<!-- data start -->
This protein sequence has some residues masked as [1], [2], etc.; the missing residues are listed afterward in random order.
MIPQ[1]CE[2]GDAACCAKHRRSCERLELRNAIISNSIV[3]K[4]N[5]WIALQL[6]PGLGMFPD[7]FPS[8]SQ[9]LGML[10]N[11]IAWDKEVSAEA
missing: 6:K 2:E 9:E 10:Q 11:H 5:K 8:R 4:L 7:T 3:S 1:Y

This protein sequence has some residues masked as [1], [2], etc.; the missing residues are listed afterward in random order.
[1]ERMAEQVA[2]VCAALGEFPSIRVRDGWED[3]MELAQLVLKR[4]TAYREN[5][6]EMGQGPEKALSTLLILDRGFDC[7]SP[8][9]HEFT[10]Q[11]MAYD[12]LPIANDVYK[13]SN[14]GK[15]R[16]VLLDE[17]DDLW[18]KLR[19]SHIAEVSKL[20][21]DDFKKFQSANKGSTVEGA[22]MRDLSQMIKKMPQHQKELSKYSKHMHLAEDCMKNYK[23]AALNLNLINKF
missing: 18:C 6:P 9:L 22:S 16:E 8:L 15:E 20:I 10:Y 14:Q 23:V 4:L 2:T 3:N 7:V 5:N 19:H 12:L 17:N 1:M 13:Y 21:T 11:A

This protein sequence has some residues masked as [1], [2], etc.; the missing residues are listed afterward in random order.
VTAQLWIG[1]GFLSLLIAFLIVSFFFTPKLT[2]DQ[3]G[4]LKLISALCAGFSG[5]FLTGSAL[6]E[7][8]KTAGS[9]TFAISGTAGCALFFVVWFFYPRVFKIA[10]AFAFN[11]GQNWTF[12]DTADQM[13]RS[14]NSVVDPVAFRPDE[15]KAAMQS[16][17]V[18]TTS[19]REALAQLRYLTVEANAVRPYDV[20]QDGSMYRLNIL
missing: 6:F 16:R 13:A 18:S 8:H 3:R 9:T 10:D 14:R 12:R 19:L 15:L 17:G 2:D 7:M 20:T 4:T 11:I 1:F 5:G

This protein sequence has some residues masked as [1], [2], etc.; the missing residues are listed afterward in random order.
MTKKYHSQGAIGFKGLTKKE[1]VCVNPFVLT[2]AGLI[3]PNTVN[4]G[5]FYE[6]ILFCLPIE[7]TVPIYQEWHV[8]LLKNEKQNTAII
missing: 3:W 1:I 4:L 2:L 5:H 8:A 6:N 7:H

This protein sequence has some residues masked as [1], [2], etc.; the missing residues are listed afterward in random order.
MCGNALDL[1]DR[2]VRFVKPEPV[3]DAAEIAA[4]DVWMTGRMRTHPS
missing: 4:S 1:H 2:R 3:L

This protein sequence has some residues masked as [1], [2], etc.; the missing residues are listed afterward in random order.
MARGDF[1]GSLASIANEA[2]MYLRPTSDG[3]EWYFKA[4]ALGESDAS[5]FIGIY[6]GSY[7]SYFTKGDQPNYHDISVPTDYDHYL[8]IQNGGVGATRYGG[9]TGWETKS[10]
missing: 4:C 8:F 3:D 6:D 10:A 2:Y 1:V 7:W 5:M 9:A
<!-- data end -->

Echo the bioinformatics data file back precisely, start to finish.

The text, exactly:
This protein sequence has some residues masked as [1], [2], etc.; the missing residues are listed afterward in random order.
MIPQ[1]CE[2]GDAACCAKHRRSCERLELRNAIISNSIV[3]K[4]N[5]WIALQL[6]PGLGMFPD[7]FPS[8]SQ[9]LGML[10]N[11]IAWDKEVSAEA
missing: 6:K 2:E 9:E 10:Q 11:H 5:K 8:R 4:L 7:T 3:S 1:Y

This protein sequence has some residues masked as [1], [2], etc.; the missing residues are listed afterward in random order.
[1]ERMAEQVA[2]VCAALGEFPSIRVRDGWED[3]MELAQLVLKR[4]TAYREN[5][6]EMGQGPEKALSTLLILDRGFDC[7]SP[8][9]HEFT[10]Q[11]MAYD[12]LPIANDVYK[13]SN[14]GK[15]R[16]VLLDE[17]DDLW[18]KLR[19]SHIAEVSKL[20][21]DDFKKFQSANKGSTVEGA[22]MRDLSQMIKKMPQHQKELSKYSKHMHLAEDCMKNYK[23]AALNLNLINKF
missing: 18:C 6:P 9:L 22:S 16:E 8:L 15:E 20:I 10:Y 14:Q 23:V 4:L 2:T 3:N 7:V 5:N 19:H 12:L 17:N 1:M 13:Y 21:T 11:A

This protein sequence has some residues masked as [1], [2], etc.; the missing residues are listed afterward in random order.
VTAQLWIG[1]GFLSLLIAFLIVSFFFTPKLT[2]DQ[3]G[4]LKLISALCAGFSG[5]FLTGSAL[6]E[7][8]KTAGS[9]TFAISGTAGCALFFVVWFFYPRVFKIA[10]AFAFN[11]GQNWTF[12]DTADQM[13]RS[14]NSVVDPVAFRPDE[15]KAAMQS[16][17]V[18]TTS[19]REALAQLRYLTVEANAVRPYDV[20]QDGSMYRLNIL
missing: 6:F 16:R 13:A 18:S 8:H 3:R 9:T 10:D 14:R 12:R 19:L 15:L 17:G 2:D 7:M 20:T 4:T 11:I 1:F 5:G

This protein sequence has some residues masked as [1], [2], etc.; the missing residues are listed afterward in random order.
MTKKYHSQGAIGFKGLTKKE[1]VCVNPFVLT[2]AGLI[3]PNTVN[4]G[5]FYE[6]ILFCLPIE[7]TVPIYQEWHV[8]LLKNEKQNTAII
missing: 3:W 1:I 4:L 2:L 5:H 8:A 6:N 7:H

This protein sequence has some residues masked as [1], [2], etc.; the missing residues are listed afterward in random order.
MCGNALDL[1]DR[2]VRFVKPEPV[3]DAAEIAA[4]DVWMTGRMRTHPS
missing: 4:S 1:H 2:R 3:L

This protein sequence has some residues masked as [1], [2], etc.; the missing residues are listed afterward in random order.
MARGDF[1]GSLASIANEA[2]MYLRPTSDG[3]EWYFKA[4]ALGESDAS[5]FIGIY[6]GSY[7]SYFTKGDQPNYHDISVPTDYDHYL[8]IQNGGVGATRYGG[9]TGWETKS[10]
missing: 4:C 8:F 3:D 6:D 10:A 2:Y 1:V 7:W 5:M 9:A